EU, Singapore Finalise Investment Negotiations
Singapore and the EU announced last week that they had completed the final section of their free trade deal, specifically the investment talks that had been left outstanding when the rest of the pact was completed a year ago.
The discussions have been watched closely given the brewing controversy in other trade negotiations – particularly those recently completed with Canada – over what types of investment protection provisions should be included in such deals.
Before EU negotiators inked their trade deal with Canada (CETA) in late September, German Economy Minister Sigmar Gabriel said that his country would be hesitant to ratify CETA unless investor-state dispute settlement (ISDS) provisions are revised or removed. (See Bridges Weekly, 2 October 2014)
Although Germany has not yet commented publicly on the EU-Singapore deal, some observers have suggested that Berlin could take a similar stance. Neither deal will go into effect without the approval of their respective legislatures. On the EU side, this requires approval both at the level of the European Parliament, as well as within each member state.
The investor protection section of the EU-Singapore deal will first need to undergo a “legal scrubbing” before the signing and ratification processes can begin.
According to the Singaporean Ministry of Trade and Industry, Singapore is the EU’s 15th largest trading partner, and the largest in Southeast Asia. In 2013, bilateral trade generated over US$75 billion.
The bilateral pact has broadly been touted as a gateway for Brussels to clinch future deals with other members of the Association of Southeast Asian Nations, or ASEAN, given that the two sides had previously hoped to have a region-to-region agreement between them. The EU is currently negotiating trade deals with fellow ASEAN members Malaysia, Thailand, and Vietnam.
While the investor-protection provisions of the EU-Singapore deal remained unfinished until last week, the bulk of the trade negotiations were concluded in late 2012, with the pact then being initialed in September of last year. (See Bridges Weekly, 19 December 2012)
The investment talks began later, however, in light of the new competence given to the EU under the 2009 Lisbon Treaty.
Under the terms of the trade agreement, Singapore and the EU have committed to slash duties on imports, and to cooperate on issues of sustainable development, environmental protection, and social development.
In a statement released Friday, the EU Trade Commission said that the investment-protection chapter would cement the benefits of the larger agreement by “ensuring a stable and fair regime for foreign investors while preserving the rights of the parties to regulate in the public’s interest.”
While trade negotiators have touted the deal’s potential for being a “gateway” to the Southeast Asian region, critics have focused on the inclusion of an ISDS mechanism, which they claim could put at risk hard-won public policy protections.
If the agreement is approved, investors will be allowed to file some complaints – such as in cases of allegedly unfair expropriation or discriminatory treatment – directly against host governments through international arbitration panels, rather than local courts.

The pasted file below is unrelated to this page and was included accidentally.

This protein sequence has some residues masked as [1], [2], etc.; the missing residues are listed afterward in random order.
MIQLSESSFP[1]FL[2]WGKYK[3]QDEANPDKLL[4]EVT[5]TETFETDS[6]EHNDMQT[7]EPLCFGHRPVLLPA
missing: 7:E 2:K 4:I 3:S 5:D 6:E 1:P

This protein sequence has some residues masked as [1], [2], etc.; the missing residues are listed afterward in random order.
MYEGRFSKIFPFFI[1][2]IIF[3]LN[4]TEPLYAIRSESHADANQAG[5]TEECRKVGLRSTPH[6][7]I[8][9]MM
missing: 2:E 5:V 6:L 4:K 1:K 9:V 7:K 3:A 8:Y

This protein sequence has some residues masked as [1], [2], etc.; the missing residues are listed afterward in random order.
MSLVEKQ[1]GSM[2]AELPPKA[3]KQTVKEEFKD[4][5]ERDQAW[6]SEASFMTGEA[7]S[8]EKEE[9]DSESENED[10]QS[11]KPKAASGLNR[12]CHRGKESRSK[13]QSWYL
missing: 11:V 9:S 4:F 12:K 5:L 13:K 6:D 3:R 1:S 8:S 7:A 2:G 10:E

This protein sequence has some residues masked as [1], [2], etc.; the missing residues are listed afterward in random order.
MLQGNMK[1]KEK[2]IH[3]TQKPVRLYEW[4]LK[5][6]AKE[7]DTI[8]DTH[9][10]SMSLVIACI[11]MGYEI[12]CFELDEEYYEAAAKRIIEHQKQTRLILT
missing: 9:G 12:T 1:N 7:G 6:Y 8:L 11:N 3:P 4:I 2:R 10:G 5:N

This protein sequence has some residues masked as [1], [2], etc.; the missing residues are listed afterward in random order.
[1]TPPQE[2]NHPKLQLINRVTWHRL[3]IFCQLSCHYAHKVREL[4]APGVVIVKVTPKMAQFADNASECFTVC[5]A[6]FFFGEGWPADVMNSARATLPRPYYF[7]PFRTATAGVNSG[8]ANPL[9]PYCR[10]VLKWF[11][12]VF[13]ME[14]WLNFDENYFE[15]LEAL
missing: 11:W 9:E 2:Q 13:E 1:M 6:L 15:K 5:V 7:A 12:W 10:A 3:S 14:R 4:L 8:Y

Those opposed argue that EU courts are fully competent to handle disputes, and that arbitration panels cannot be trusted to fully protect domestic labour, environmental, data protection, or food standards legislation or regulations.
Trade officials, in turn, have long stressed that ISDS will protect state’s rights to regulate in the public interest while ensuring “that legitimate government public policy decisions cannot be successfully challenged.”
Although the controversy around ISDS has reached new highs in recent months, direct investor-state arbitration is itself not new. For years, ISDS has been standard practice in most bilateral investment treaties (BITs).
EU member states currently belong to more than 1400 BITs, almost all of which include ISDS provisions. Germany has fourteen such agreements with other EU states alone.
Speaking last Friday, outgoing EU Trade Commissioner Karel De Gucht told reporters that it would be a “disaster” if an EU member forced Brussels to kill the pacts with either Singapore or Canada over their ISDS provisions.
“We are doing our job on the basis of mandates given to us,” De Gucht added. “We are not doing anything weird.”
With negotiations with the US on a proposed Transatlantic Trade and Investment Partnership (TTIP) well underway, the Singapore- and Canada-EU FTAs may serve as testing grounds for the European pulse on ISDS.
The two FTAs are widely seen as templates for the larger EU-US deal, where Washington has been pushing for the inclusion of an ISDS provision. The investor protection part of the negotiations in that case are currently on hold, after the EU decided earlier this year to hold a public consultation on the subject.
ICTSD reporting; “EU, Singapore conclude investment protection talks,” REUTERS, 17 October 2014; “The arbitration game,” THE ECONOMIST, 11 October 2014; “Germany wants investment clause scrapped in EU-Canada trade deal,” EURACTIV, 25 September 2014.